“Inspirational with an Edge!” What do you mean?

In March, 2001 I attended the NOLA STARS conference where one of the guest speakers was Susan Grant. For those who don't know her, Susan is a pilot who writes "aviation romance" and who's first book, Once a Pirate, sold out 3 days before it hit the shelves! She was speaking on book promotion, and since Tempered Hearts had just been Epublished and Tempered Dreams was due out in June, I knew I needed to learn all I could.

One thing Susan stressed was the importance of a tag line and how hers "aviation romance" really set her writing apart. After all, she is a pilot so who better to write about women pilots?

My initial thought for a tag line was 'the Nora Roberts of Christian fiction.' Not knowing how that would sit with Nora or her fans, I kept searching for a more suitable tag line.

While talking with a book seller one day, he asked what made my books different from other inspirational or "Christian" romances. I explained that I have a higher level of sensuality and –- as stated by reviewers -- 'gritty realism.' He commented, "Oh, so you write Inspirational with an edge."

That was it!

Most people associate “Christian” or “Inspirational” romance with something sweet and safe. Your romances have been describes as steamier than the usual Christian romance—has this alienated some readers or editors, or been a breath of fresh air?
Both, I think. Many people have told me that they love the way I put God in my books without being "preachy or sappy" and others have said that they enjoyed the books because they are "spiritual without being preachy and sensual without being smutty."

I honestly believe there are numerous readers out there that want this kind of writing….more sensual and grittier with more realistic characters and situations (again, words of my readers) as long as those characters stay within biblical principles.

However, there are some who won't read my books or feel that they push the limits just a little too far.

But, my goal is to reach readers outside the traditional "church" and CBA readership; those who wouldn't normally pick up a "Christian" romance; those who are disappointed with the normal Christian romances, and yet equally disappointed in the explicit and sometimes vulgar portrayals of intimacy in other novels.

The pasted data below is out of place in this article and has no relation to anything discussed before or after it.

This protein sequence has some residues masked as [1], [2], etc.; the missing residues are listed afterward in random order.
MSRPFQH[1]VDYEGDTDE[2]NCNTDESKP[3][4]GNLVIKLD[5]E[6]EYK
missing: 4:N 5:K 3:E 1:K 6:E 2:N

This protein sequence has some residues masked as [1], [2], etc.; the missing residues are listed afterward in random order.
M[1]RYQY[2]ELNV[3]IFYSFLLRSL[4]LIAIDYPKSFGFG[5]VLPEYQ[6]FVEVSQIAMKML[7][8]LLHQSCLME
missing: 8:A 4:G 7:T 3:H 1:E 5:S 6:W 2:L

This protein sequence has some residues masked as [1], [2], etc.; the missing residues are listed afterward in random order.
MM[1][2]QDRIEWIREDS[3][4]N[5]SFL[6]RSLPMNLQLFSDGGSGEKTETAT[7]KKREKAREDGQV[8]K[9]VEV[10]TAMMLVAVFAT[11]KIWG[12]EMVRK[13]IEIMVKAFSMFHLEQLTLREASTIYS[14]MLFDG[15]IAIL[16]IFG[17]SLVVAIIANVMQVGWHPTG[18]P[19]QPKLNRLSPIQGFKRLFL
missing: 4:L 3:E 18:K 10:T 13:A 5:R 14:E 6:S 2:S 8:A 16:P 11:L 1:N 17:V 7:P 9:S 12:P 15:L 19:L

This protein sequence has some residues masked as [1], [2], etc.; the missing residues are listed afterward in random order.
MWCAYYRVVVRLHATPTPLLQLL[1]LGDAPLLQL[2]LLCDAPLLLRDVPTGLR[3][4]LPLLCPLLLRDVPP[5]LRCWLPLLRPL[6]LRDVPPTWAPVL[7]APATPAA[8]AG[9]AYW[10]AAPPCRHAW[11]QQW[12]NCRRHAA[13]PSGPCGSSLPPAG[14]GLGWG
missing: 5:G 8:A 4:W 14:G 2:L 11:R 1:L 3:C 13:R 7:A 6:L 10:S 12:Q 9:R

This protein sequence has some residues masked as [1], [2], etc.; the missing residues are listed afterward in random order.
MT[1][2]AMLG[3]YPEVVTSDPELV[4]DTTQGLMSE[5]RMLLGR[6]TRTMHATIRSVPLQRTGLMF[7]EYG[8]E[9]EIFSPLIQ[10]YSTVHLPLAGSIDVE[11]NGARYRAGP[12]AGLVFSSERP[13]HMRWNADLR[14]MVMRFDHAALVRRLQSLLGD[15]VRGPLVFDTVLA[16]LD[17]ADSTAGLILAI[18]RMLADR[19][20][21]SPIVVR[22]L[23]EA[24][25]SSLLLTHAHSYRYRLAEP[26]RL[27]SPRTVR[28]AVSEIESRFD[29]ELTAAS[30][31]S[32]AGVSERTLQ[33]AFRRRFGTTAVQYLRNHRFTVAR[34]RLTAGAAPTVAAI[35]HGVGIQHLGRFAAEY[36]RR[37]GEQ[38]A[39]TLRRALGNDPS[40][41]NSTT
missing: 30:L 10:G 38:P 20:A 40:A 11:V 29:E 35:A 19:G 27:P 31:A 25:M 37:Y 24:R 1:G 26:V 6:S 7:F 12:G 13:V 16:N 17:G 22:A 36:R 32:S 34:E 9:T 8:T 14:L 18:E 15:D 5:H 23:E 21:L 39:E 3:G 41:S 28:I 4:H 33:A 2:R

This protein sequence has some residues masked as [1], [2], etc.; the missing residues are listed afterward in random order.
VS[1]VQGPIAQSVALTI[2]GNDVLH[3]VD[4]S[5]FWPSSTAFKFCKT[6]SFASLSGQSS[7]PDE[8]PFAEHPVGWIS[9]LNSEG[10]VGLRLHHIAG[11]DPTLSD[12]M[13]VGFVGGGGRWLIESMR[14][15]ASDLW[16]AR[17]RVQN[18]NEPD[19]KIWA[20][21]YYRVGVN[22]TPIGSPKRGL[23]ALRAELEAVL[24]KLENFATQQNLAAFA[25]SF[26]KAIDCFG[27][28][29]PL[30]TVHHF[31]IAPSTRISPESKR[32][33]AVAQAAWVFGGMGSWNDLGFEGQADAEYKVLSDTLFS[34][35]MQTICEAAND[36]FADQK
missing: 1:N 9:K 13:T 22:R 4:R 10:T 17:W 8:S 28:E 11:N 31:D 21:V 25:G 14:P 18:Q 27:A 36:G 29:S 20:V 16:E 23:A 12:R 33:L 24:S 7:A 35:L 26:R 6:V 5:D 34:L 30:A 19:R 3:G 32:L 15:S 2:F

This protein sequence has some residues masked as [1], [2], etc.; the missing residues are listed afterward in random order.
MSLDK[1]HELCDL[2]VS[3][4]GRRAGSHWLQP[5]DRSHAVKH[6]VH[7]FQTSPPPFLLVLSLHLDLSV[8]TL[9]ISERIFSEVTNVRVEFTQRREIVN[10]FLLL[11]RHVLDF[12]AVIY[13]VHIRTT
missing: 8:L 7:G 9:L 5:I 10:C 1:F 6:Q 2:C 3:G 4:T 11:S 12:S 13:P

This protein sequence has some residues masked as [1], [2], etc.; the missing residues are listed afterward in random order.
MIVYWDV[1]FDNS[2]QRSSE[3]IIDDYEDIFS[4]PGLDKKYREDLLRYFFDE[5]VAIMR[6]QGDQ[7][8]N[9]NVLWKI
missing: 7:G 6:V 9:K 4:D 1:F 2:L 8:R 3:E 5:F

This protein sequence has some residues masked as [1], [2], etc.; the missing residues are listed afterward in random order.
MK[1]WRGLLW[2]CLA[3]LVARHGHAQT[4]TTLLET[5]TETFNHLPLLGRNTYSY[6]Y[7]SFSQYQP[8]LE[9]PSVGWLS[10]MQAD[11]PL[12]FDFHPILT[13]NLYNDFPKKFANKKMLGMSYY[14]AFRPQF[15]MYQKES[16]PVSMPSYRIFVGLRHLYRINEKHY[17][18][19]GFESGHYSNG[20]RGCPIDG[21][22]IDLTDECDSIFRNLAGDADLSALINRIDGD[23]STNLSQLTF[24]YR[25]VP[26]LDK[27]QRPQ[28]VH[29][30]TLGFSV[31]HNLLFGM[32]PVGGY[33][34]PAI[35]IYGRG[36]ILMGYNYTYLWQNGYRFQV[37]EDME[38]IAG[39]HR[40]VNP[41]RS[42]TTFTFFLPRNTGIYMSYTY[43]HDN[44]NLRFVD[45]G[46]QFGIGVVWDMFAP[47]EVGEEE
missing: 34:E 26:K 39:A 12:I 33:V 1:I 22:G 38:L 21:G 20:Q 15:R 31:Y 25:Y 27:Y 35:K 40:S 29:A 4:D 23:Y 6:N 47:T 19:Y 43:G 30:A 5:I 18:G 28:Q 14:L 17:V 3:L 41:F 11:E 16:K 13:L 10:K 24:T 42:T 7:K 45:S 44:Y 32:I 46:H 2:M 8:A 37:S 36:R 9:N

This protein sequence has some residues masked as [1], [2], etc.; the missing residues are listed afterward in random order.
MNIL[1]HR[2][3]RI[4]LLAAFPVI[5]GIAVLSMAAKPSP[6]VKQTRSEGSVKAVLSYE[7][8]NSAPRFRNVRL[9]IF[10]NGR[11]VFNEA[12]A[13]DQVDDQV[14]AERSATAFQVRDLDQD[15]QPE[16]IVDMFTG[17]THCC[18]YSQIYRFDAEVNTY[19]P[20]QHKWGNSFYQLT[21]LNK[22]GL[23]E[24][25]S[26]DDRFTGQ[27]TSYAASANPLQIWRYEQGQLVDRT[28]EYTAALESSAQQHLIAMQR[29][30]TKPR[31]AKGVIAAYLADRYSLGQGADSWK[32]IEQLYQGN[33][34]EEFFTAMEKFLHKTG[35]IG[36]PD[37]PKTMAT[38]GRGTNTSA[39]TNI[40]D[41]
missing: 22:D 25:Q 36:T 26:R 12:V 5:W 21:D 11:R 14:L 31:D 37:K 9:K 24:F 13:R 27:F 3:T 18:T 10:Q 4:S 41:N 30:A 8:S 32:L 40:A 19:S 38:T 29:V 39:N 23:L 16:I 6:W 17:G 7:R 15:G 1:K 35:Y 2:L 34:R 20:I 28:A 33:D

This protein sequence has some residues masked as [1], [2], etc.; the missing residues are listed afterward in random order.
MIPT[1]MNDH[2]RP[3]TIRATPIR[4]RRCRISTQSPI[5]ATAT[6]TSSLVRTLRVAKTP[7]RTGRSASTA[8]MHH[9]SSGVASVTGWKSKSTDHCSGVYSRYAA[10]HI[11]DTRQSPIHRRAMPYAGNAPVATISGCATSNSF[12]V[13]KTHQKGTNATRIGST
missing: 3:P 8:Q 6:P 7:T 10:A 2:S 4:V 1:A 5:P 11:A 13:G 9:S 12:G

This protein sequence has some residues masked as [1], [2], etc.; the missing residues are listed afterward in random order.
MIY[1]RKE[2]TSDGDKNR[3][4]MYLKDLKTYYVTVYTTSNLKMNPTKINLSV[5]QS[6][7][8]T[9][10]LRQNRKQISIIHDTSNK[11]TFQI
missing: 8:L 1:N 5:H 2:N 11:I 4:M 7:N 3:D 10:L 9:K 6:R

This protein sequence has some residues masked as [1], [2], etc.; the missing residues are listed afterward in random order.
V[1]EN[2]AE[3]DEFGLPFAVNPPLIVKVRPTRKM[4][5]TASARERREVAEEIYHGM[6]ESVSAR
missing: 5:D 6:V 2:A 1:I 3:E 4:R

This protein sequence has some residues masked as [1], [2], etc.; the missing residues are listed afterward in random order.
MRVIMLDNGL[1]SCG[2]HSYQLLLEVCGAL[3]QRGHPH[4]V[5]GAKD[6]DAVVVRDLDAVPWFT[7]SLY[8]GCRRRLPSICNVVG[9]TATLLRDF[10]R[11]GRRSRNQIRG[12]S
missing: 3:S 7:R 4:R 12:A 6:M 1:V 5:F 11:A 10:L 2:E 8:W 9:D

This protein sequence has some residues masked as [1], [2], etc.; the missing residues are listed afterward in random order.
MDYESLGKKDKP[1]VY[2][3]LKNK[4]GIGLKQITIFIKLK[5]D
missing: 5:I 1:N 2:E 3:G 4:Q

What’s the best thing anyone’s ever said about your writing? What’s the worst?
If you're talking about reviews, the best thing ever said was said by Elizabeth Burton about Tempered Dreams. In her review, Ms. Burton said, "Although undeniably Christian, it is never dogmatic or insular -- she offers faith rather than religion. Fans of inspirational romance are certain to enjoy Tempered Dreams, and even those whose tastes don't run in that direction would do well to sample Ms. Thibodeaux's work."

If you're talking about personal comments, I had one fan say, "I love Nora Roberts, but you beat her!" (Honestly! )

As for the worst…well, I had readers complain to Christian bookstore owners about the sensuality and grittiness and ask them to remove all copies from the shelves of the stores.

Alas, we can't please everyone and everyone has their own idea of what should and shouldn't belong in a Christian novel; which is why I write "Inspirational." That said; EVERYTHING that gives God glory deserves to be praised!

Tuesday, May 15, 2007

Tempered Dreams by Pamela Thibodeaux

Dr. Scott Hensley (introduced in Tempered Hearts) has built a wall around his heart since the death of his wife and parents. Katrina Simmons is recovering from scars inflicted on her as a battered wife. Can dreams be renewed and faith strengthened? Can they find joy and peace in God’s love and in love for one another?

For more information on Pamela, please visit You can pick up your copy of Tempered Dreams at Amazon.

Tuesday, May 01, 2007

CFRB Presents: Petticoat Ranch by Mary Connealy

An independent lady rancher with four daughters and a befuddled mountain man who has never been around women get married for practical reasons on the Texas frontier.

He's just sure he heard the word OBEY in their wedding vows.

She keeps meaning to be submissive, but he needs to give her orders that make sense.

While they try to make there marriage work, the man who killed her first husband to steal her ranch, comes back to silence the only witness to his crime.

Petticoat Ranch: Suspenseful, historical, inspirational romantic comedy.

Paperback: 320 pages
Publisher: Barbour Books (February 1, 2007)
ISBN-10: 1597896470
ISBN-13: 978-1597896474